By JEFF MAY
What's the best place in the world to start a business? Denmark.
What country has the biggest share of women who launch new businesses? Peru.
Where does it cost the most to start a company? You'll have to pony up the most money in the Netherlands.
Where does it take an average of 694 days to clear government red tape and get a company off the ground? Suriname.
The answers to these and other questions provide a fascinating snapshot of entrepreneurship around the globe. The numbers, drawn from a host of recent surveys, show a world that's brimming with start-up activity, as people from Ireland to Eritrea try to navigate a terrible economy by striking out on their own. But the surveys also show that many countries could do a lot more to accommodate entrepreneurs.
Governments in the developing world, for instance, often impose high costs and numerous procedures on people who are trying to get a company off the ground. In Zimbabwe, entrepreneurs will have to fork over about 500% of the country's average per-capita income in government fees. Compare that with 0.7% in the U.S. In Equatorial Guinea, owners have to slog through 20 procedures to get their venture going, versus just one in Canada and New Zealand.
Still, lots of countries are making progress. In a World Bank study of red tape, Samoa was singled out for making the most strides in reforming its practices. It went from one of the toughest places in the world to start a company last year—131st out of 183—to No. 20 this year.
What's more, some emerging-markets powerhouses like China, Russia, Brazil and India, as well as nations like Chile and the Czech Republic, are due for big improvements, says Zoltan Acs, a Small Business Administration economist and co-author of the agency's study of entrepreneurial performance around the world. China, for instance, ranks as just the 40th best place in the world to start a company. Yet China and its up-and-coming peers score high on forward-looking measures like expectations for job creation—so they're likely to catch up fast with more-advanced economies.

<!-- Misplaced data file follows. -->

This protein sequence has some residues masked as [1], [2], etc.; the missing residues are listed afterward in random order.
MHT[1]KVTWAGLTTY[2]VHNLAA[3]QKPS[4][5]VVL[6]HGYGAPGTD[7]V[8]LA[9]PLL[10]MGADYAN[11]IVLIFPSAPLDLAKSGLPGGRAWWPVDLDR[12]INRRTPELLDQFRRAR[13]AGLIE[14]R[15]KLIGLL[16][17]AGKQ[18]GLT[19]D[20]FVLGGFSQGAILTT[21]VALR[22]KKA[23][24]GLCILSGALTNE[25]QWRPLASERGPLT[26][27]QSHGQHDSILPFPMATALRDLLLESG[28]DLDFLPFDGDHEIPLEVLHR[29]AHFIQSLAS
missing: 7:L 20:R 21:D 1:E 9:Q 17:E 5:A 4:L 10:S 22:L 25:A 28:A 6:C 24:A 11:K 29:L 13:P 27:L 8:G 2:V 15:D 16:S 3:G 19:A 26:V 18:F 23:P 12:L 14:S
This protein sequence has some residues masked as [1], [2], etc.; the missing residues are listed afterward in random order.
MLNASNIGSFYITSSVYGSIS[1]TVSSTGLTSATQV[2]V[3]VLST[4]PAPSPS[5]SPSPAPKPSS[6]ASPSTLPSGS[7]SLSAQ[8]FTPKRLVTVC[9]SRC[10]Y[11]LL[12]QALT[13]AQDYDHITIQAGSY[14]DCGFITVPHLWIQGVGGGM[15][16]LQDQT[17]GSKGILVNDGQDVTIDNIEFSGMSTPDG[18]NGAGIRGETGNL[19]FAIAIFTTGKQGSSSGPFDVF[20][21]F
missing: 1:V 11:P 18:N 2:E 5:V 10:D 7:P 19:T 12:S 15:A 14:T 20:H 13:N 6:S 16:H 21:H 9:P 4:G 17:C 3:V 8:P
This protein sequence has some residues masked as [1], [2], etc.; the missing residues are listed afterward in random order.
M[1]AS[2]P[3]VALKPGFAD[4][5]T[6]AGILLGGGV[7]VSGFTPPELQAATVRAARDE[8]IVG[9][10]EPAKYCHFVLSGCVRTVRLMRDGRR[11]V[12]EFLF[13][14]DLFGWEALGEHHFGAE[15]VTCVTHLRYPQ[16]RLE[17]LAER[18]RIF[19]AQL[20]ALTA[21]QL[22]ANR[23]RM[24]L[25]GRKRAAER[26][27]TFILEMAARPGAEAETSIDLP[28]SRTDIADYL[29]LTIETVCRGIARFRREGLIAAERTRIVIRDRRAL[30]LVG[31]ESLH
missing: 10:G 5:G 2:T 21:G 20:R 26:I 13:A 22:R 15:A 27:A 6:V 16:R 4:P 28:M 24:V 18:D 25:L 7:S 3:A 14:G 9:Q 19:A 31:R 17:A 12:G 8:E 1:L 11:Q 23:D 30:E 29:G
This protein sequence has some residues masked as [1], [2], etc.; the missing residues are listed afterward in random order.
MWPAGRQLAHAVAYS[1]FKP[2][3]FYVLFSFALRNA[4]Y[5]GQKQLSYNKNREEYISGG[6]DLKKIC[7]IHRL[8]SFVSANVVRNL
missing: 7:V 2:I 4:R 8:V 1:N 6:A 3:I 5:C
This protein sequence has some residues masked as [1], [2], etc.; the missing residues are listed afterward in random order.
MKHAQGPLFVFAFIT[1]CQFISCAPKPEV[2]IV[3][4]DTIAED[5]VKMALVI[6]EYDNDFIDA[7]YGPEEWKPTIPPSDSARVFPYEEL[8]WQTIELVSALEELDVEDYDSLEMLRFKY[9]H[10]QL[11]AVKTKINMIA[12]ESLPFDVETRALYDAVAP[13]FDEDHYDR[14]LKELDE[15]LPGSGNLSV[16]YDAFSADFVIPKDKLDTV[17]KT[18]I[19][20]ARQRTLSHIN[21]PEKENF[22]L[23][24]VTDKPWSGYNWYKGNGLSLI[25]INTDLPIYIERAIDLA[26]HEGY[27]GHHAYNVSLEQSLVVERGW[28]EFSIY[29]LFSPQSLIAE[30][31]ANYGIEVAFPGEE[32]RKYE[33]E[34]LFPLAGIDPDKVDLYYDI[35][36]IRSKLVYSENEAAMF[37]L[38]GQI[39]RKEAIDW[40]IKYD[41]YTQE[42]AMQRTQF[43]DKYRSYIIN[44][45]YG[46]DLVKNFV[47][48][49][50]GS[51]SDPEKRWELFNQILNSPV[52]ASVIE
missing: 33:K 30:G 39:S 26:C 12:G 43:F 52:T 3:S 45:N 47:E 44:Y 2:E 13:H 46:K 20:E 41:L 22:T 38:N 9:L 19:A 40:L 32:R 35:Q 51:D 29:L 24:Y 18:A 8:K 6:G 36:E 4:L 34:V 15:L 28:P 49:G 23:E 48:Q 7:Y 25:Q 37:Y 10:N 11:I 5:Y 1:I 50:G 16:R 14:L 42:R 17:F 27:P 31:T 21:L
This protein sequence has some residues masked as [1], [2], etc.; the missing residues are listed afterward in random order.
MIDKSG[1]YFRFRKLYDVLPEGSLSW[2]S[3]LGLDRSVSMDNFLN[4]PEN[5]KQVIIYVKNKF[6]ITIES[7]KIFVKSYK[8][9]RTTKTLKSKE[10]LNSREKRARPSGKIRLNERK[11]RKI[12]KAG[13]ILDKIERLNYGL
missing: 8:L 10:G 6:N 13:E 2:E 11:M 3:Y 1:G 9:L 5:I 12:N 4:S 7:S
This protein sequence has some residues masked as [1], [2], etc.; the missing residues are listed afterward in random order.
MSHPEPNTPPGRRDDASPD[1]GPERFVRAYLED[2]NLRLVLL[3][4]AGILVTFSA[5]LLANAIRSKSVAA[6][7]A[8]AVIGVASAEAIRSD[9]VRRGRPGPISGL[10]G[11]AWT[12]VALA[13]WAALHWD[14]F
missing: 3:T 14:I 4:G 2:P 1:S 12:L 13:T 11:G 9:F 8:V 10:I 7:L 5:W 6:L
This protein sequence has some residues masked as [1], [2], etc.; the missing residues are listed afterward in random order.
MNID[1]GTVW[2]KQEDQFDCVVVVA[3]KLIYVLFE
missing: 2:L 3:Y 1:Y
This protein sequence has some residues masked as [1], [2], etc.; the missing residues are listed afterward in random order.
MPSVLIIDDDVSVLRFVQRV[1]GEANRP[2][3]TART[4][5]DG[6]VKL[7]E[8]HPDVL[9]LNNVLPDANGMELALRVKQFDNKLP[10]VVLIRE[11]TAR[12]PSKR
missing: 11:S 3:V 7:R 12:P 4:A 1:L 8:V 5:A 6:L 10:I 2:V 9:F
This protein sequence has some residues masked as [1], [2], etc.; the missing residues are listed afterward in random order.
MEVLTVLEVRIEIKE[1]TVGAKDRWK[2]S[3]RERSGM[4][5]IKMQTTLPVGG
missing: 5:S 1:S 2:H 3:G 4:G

The surveys shed light on some other interesting corners of entrepreneurship.
VENTURE-CAPITAL FUNDING: Israel backs its early-stage companies with the most venture capital, when you look at the amount invested as a percentage of gross domestic product. Slovenia shells out the least.
PARTICIPATION BY GENDER: In most places, men are more likely to launch businesses than women. The exceptions: Japan, where 5.22% of the country's women own a small early-stage business versus 3.47% of men, and Peru, where women edge out men 26.06% to 25.74%. In Brazil, it's a dead heat.
TYPES OF BUSINESSES: Affluent economies are more likely to launch service firms that cater to the business sector. In Denmark, for instance, B-to-B companies make up 42% of start-ups. Poorer countries tend to churn out a high percentage of consumer-oriented businesses. Consider Guatemala and the Dominican Republic, where more than 74% of start-ups focus on consumers.
Mr. May is a writer in Mount Tabor, N.J. He can be reached at firstname.lastname@example.org.